Transfer learning is an effective method to solve this problem and has been applied and evaluated in several studies (Li et al., 2014; Shin et al., 2016; Tajbakhsh et al., 2016). Deep convolutional activation features learned from the large scale natural image database, ImageNet, had been successfully transferred to the classification and segmentation of histopathology images with little training data (Xu et al., 2017). Meanwhile, ImageNet pre-trained CNNs had been used for detection in X-ray and CT modalities and they had yielded the best performance results (Bar et al., 2015; Ginneken et al., 2015). Yang et al. (2014) pointed out that transfer learning reduced the data distribution mismatch between the training and testing data, which was a main problem for the low accuracy of traditional machine learning method. Thus, we hypothesized that deep learning combined with transfer learning method can achieve high accuracy in distinguishing WHO grade in gliomas.
In this study, we aimed to train a CNN to non-invasively classify LGG and HGG by analyzing on conventional MRI images. First, we explored and evaluated the performance of two CNN architectures (AlexNet and GoogLeNet), with varied parameters and layers in glioma grading. Due to the relatively small sample size, we then evaluated the influence of transfer learning from ImageNet via fine-tuning. All the classification performances were investigated and reported under the patient level five-fold cross-validation.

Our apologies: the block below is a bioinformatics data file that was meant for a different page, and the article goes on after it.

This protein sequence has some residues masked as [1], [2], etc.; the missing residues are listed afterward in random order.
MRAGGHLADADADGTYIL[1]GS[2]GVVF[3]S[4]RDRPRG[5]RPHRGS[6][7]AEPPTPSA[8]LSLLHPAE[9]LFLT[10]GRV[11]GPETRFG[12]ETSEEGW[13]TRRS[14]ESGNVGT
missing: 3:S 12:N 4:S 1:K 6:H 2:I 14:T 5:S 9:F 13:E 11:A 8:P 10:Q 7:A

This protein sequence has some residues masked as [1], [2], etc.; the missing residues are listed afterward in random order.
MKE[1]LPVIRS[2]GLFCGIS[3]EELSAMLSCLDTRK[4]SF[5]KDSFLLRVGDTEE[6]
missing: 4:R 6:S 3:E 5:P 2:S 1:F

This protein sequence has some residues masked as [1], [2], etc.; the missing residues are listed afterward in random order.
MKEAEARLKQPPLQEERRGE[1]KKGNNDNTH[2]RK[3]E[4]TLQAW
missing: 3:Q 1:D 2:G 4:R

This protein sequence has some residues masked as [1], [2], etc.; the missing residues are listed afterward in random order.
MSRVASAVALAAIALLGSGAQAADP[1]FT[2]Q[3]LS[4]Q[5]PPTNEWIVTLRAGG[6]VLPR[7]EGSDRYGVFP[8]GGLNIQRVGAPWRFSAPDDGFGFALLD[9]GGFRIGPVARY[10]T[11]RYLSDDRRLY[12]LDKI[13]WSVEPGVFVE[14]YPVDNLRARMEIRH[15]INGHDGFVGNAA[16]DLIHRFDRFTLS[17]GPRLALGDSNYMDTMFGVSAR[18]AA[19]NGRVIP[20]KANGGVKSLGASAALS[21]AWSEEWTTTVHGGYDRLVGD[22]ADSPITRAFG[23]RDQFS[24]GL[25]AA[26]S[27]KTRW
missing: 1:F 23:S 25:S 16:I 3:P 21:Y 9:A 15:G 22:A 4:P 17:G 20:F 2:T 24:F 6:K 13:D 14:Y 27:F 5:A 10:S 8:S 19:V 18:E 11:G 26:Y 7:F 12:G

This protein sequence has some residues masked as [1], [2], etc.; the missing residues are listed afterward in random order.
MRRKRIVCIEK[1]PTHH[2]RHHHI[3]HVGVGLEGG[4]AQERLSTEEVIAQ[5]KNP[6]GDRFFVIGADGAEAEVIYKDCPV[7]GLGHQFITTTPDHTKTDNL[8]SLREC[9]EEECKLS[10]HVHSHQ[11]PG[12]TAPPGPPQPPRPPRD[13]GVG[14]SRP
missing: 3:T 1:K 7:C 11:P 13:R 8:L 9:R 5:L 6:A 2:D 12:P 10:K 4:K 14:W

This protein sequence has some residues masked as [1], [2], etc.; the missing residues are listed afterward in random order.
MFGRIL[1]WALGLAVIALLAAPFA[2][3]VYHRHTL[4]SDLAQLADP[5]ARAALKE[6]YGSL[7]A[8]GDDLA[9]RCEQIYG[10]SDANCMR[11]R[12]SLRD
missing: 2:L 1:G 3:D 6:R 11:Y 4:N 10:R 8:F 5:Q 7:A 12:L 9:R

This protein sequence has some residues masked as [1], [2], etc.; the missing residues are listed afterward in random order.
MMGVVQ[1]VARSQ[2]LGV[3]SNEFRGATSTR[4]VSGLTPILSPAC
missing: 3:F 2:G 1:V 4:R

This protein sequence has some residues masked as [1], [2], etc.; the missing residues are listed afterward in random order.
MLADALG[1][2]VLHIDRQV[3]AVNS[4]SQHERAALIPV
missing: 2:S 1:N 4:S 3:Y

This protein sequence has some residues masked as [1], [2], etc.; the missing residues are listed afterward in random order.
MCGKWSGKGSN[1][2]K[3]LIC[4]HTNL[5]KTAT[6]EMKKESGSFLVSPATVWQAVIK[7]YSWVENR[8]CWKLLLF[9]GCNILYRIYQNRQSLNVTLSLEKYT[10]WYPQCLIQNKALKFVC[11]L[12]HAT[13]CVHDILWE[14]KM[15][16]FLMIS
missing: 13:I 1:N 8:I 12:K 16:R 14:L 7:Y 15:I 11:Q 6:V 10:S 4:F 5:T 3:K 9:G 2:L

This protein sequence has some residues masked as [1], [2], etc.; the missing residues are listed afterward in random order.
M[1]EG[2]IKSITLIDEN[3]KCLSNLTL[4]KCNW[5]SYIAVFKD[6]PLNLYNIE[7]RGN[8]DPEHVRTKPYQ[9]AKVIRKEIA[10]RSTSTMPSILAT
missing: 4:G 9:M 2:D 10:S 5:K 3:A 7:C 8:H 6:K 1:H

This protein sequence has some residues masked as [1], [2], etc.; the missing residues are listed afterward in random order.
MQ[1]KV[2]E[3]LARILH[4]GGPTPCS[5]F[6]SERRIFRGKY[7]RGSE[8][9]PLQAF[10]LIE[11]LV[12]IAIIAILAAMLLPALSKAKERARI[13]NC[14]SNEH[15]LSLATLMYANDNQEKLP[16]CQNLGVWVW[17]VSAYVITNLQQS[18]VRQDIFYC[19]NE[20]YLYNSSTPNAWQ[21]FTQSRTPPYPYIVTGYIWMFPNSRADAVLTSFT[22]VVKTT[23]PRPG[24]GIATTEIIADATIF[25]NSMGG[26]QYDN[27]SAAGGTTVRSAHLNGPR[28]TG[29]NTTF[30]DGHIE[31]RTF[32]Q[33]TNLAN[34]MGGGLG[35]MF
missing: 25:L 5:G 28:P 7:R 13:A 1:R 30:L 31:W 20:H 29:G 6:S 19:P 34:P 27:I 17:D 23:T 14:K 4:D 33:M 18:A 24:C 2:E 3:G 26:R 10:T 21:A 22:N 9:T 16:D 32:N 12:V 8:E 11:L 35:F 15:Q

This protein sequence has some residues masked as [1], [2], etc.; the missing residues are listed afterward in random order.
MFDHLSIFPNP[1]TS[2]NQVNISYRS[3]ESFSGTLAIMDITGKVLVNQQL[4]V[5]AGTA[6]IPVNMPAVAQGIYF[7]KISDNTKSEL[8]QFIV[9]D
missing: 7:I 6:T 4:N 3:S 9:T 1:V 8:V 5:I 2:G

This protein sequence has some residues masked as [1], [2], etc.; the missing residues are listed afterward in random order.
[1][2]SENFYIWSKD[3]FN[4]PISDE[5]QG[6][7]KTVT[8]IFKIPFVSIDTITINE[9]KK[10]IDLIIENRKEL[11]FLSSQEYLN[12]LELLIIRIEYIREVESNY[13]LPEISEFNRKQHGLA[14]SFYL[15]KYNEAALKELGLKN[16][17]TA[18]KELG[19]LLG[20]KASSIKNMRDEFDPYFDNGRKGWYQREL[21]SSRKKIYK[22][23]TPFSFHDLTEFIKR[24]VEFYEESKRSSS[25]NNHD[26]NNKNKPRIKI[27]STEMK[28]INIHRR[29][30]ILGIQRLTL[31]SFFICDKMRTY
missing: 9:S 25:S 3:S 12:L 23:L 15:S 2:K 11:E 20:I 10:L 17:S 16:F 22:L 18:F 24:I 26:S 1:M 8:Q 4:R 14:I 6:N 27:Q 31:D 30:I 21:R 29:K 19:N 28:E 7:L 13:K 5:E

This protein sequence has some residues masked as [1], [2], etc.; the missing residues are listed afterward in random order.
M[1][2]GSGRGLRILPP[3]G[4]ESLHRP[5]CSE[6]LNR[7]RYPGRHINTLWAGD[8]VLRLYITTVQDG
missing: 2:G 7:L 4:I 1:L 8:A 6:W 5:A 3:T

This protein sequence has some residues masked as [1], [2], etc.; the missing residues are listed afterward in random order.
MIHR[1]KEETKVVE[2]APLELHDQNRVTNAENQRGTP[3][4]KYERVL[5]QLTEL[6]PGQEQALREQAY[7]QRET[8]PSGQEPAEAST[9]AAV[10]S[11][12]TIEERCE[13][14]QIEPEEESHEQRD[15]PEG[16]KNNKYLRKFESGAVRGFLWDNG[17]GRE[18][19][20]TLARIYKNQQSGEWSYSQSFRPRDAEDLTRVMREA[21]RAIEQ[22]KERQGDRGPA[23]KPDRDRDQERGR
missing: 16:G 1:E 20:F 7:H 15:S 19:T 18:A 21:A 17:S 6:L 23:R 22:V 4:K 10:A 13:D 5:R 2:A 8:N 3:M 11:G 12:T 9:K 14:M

Materials and Methods
The study data of the current project derived from a diagnostic trial that has been registered to ClinicalTrials.gov (NCT026226201) with the trial protocol published (Liu et al., 2017). A total of 113 histologically confirmed (Fuller and Scheithauer, 2007) glioma patients were retrospectively enrolled, approved by the Ethic Committee of Tangdu Hospital of the Fourth Military Medical University (TDLL-20151013). Written informed consent was obtained from all individuals. Each participant underwent preoperative conventional and advanced MRI scans on a 3.0T MRI scanner (Discovery 750, GE Healthcare, Milwaukee, WI, United States) with an 8-channel head coil.
The study group comprised 52 patients (grade II: 25, grade III: 27) with LGG and 61 patients with HGG. Number of raw images with tumor in LGG and HGG group was 368 and 499, respectively. The ages of the LGG and HGG cohort range from 10 to 66 years old and 13 to 87 years old, respectively. Lesion location of the 113 glioma patients was summarized according to Vasari MRI Visual Feature Guide in Table 1. Tumors located in frontal lobe, temporal lobe and midline account for most of them.